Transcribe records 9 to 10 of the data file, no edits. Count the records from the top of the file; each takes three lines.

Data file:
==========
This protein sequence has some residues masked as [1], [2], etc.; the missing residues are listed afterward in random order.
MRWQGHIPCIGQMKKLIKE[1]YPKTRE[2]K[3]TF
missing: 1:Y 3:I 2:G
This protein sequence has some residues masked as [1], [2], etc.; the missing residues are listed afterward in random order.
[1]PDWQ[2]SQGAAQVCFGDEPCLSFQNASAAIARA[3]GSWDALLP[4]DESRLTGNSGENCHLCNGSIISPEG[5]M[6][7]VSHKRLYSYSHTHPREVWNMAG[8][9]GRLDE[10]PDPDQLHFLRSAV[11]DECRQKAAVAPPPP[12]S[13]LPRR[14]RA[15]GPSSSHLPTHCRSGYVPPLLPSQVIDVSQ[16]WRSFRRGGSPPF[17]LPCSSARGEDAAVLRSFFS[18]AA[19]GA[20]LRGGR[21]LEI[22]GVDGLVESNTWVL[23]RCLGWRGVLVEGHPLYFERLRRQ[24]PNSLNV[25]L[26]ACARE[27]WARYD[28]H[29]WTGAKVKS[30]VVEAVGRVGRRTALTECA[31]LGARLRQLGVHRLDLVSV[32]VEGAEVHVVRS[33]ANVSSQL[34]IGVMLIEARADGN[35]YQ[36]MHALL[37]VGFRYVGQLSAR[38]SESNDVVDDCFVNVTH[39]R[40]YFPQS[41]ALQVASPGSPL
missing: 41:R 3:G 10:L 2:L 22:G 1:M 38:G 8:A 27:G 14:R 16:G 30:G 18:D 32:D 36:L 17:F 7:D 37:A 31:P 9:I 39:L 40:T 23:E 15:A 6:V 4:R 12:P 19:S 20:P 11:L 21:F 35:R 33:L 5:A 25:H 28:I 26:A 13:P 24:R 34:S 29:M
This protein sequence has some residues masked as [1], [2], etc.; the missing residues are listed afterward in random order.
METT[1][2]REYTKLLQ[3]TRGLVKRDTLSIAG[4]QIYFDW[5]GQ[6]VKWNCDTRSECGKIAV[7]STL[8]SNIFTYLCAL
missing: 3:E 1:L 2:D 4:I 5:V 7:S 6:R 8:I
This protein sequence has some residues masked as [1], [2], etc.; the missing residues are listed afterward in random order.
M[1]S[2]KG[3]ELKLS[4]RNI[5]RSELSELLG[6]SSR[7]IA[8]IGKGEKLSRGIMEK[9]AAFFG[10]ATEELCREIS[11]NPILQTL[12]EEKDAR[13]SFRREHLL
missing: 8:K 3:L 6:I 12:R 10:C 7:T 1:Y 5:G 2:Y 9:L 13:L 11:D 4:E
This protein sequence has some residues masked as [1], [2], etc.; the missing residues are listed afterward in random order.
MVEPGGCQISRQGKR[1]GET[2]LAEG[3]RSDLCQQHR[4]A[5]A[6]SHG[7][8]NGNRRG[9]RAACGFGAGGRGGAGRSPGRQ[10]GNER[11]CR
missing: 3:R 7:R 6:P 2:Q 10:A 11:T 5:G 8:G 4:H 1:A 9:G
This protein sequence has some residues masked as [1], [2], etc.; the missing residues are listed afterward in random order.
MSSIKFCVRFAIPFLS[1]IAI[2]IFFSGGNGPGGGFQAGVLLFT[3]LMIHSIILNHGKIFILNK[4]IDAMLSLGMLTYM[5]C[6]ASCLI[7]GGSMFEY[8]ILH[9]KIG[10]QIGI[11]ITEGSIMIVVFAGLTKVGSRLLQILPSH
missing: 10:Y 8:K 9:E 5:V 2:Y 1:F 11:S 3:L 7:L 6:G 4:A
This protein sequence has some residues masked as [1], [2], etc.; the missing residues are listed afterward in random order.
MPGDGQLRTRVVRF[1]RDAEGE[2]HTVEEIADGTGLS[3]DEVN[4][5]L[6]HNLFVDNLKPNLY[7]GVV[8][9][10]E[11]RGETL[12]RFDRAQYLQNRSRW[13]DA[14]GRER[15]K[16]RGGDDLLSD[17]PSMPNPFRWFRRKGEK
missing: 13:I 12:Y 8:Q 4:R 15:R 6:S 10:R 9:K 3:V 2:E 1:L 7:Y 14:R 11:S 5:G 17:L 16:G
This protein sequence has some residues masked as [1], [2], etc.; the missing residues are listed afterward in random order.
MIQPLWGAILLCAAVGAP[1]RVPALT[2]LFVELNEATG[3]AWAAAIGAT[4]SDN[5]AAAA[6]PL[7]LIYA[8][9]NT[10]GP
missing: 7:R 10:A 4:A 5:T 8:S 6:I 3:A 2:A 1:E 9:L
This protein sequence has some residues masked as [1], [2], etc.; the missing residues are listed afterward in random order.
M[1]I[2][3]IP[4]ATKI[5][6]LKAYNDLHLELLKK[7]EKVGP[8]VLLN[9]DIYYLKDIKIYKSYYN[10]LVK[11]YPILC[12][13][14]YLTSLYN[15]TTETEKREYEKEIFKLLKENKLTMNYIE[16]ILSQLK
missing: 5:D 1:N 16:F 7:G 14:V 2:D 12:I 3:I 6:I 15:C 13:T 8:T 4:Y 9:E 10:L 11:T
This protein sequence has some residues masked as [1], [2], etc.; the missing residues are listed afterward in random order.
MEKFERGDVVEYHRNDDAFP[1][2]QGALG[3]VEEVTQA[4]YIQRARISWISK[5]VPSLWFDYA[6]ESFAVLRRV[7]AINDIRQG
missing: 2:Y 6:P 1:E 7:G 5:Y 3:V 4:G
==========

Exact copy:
This protein sequence has some residues masked as [1], [2], etc.; the missing residues are listed afterward in random order.
M[1]I[2][3]IP[4]ATKI[5][6]LKAYNDLHLELLKK[7]EKVGP[8]VLLN[9]DIYYLKDIKIYKSYYN[10]LVK[11]YPILC[12][13][14]YLTSLYN[15]TTETEKREYEKEIFKLLKENKLTMNYIE[16]ILSQLK
missing: 5:D 1:N 16:F 7:G 14:V 2:D 12:I 3:I 6:I 15:C 13:T 8:T 4:Y 9:E 10:L 11:T
This protein sequence has some residues masked as [1], [2], etc.; the missing residues are listed afterward in random order.
MEKFERGDVVEYHRNDDAFP[1][2]QGALG[3]VEEVTQA[4]YIQRARISWISK[5]VPSLWFDYA[6]ESFAVLRRV[7]AINDIRQG
missing: 2:Y 6:P 1:E 7:G 5:Y 3:V 4:G